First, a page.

**Intermission**

Medical stuff can be very boring so here are some bird pictures to make this post more enjoyable. (I like to bird watch when I can’t run.)

Thrasher taking a drink
Lesser Goldfinch
Scaled Quail
Northern Shoveler pair
Do you feel calmer now?

Per my doctor’s recommendation, I’ve been on a no grain, no dairy and low sugar diet that you could call quasi paleo. I now totally stay away from processed foods and watch closely what meds I take. I’ve had to rethink my race and training nutrition strategy and have been experimenting with running foods. Gels and sport drinks are out as well as crackers, bread, cookies, etc. I’ve substituted potatoes for grains and have been running with boiled salted potatoes, potato chips (coconut or avocado oil), dried fruit, fresh fruit and almond stuffed dates. My protein comes from hard boiled eggs and a little chicken or turkey.

Franklin Mountains, El Paso, TX
My training is going well and I’ve regularly been going up to the N. Franklin Peak (7192’) including a double ascent. I also ran 26 miles around the Franklin Mountains which is an epic loop that is part of the Franklin Mountain 50K and Lone Star 100 courses. I have several water caches placed strategically along the route that enable me to stay hydrated when I do this run several times a year. I tried out my foods on my run and was able to keep my energy up for most of it. I started to bonk toward the end while climbing up to Mundy’s gap (6000’), but ate some dried apricots and a few dates which carried me the rest of the way home.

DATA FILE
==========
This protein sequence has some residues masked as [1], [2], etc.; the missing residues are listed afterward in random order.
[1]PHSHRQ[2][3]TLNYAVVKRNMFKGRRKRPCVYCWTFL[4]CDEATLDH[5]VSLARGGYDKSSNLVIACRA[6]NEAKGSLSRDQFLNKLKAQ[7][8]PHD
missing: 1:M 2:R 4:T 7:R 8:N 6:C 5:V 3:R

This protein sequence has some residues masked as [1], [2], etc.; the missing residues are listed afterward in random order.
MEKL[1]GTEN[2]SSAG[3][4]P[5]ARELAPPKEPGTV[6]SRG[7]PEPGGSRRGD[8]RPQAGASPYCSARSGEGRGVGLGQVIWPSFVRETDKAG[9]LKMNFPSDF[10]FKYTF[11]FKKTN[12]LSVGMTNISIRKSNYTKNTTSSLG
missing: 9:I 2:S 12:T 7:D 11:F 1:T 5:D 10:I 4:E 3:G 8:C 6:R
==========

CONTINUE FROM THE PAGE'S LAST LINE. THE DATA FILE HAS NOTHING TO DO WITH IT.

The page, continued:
The view from N. Franklin Peak
Someone had a lot of time on their hands
Overall, I feel much better now. I was able to bounce back quickly because I was in good shape having run a lot of ultras in the past. I also attribute my success to the low sugar and lower carb diet that I’ve been eating. My wife, Cara has been eating this way for several years and has been a godsend. She cooks wonderful meals for us and has taught me what foods to avoid and what to eat. Our world is full of horrible food choices and we are over medicated so it’s no wonder I had a liver meltdown. Toxins, preservatives and chemicals are in everything so it’s hard to avoid them, but with effort it is possible to eat clean for your health. 


I haven’t planned a very demanding race schedule this year until I see how things go at Bataan and the Jemez 50. These races will be the true test to see if I can continue running ultras. Time will tell if I have any more hundred milers left in me. Regardless, I will keep running in some capacity as long as I can. 

See you on the trail.